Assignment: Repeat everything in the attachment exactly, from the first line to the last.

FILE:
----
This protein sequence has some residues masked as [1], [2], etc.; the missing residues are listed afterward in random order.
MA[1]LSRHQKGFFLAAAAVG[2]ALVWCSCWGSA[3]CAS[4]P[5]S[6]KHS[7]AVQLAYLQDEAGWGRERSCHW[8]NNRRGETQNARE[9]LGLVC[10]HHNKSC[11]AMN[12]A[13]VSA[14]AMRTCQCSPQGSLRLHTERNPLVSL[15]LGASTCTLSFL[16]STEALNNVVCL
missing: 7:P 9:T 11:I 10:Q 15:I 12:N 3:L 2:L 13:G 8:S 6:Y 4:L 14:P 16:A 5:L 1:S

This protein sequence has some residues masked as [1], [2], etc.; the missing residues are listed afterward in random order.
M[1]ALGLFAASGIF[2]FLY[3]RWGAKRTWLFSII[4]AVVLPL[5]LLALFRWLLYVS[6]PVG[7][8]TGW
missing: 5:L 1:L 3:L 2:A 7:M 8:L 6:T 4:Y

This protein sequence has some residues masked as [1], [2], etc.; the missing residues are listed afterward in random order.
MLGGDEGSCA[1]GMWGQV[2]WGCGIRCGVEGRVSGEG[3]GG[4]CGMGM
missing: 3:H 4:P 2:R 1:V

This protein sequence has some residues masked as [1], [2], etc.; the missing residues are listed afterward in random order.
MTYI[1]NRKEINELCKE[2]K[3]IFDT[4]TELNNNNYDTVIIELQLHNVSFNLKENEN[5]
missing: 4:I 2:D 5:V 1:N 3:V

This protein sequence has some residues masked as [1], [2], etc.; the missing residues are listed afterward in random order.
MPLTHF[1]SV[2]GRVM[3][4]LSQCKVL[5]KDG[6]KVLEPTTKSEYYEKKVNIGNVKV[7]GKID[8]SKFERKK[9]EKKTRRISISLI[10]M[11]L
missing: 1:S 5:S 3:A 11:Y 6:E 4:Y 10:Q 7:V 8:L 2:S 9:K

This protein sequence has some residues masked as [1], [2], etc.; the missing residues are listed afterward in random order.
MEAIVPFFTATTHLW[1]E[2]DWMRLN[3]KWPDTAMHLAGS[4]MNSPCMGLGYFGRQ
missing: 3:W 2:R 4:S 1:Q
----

This protein sequence has some residues masked as [1], [2], etc.; the missing residues are listed afterward in random order.
MA[1]LSRHQKGFFLAAAAVG[2]ALVWCSCWGSA[3]CAS[4]P[5]S[6]KHS[7]AVQLAYLQDEAGWGRERSCHW[8]NNRRGETQNARE[9]LGLVC[10]HHNKSC[11]AMN[12]A[13]VSA[14]AMRTCQCSPQGSLRLHTERNPLVSL[15]LGASTCTLSFL[16]STEALNNVVCL
missing: 7:P 9:T 11:I 10:Q 15:I 12:N 3:L 2:L 13:G 8:S 6:Y 4:L 14:P 16:A 5:L 1:S

This protein sequence has some residues masked as [1], [2], etc.; the missing residues are listed afterward in random order.
M[1]ALGLFAASGIF[2]FLY[3]RWGAKRTWLFSII[4]AVVLPL[5]LLALFRWLLYVS[6]PVG[7][8]TGW
missing: 5:L 1:L 3:L 2:A 7:M 8:L 6:T 4:Y

This protein sequence has some residues masked as [1], [2], etc.; the missing residues are listed afterward in random order.
MLGGDEGSCA[1]GMWGQV[2]WGCGIRCGVEGRVSGEG[3]GG[4]CGMGM
missing: 3:H 4:P 2:R 1:V

This protein sequence has some residues masked as [1], [2], etc.; the missing residues are listed afterward in random order.
MTYI[1]NRKEINELCKE[2]K[3]IFDT[4]TELNNNNYDTVIIELQLHNVSFNLKENEN[5]
missing: 4:I 2:D 5:V 1:N 3:V

This protein sequence has some residues masked as [1], [2], etc.; the missing residues are listed afterward in random order.
MPLTHF[1]SV[2]GRVM[3][4]LSQCKVL[5]KDG[6]KVLEPTTKSEYYEKKVNIGNVKV[7]GKID[8]SKFERKK[9]EKKTRRISISLI[10]M[11]L
missing: 1:S 5:S 3:A 11:Y 6:E 4:Y 10:Q 7:V 8:L 2:S 9:K

This protein sequence has some residues masked as [1], [2], etc.; the missing residues are listed afterward in random order.
MEAIVPFFTATTHLW[1]E[2]DWMRLN[3]KWPDTAMHLAGS[4]MNSPCMGLGYFGRQ
missing: 3:W 2:R 4:S 1:Q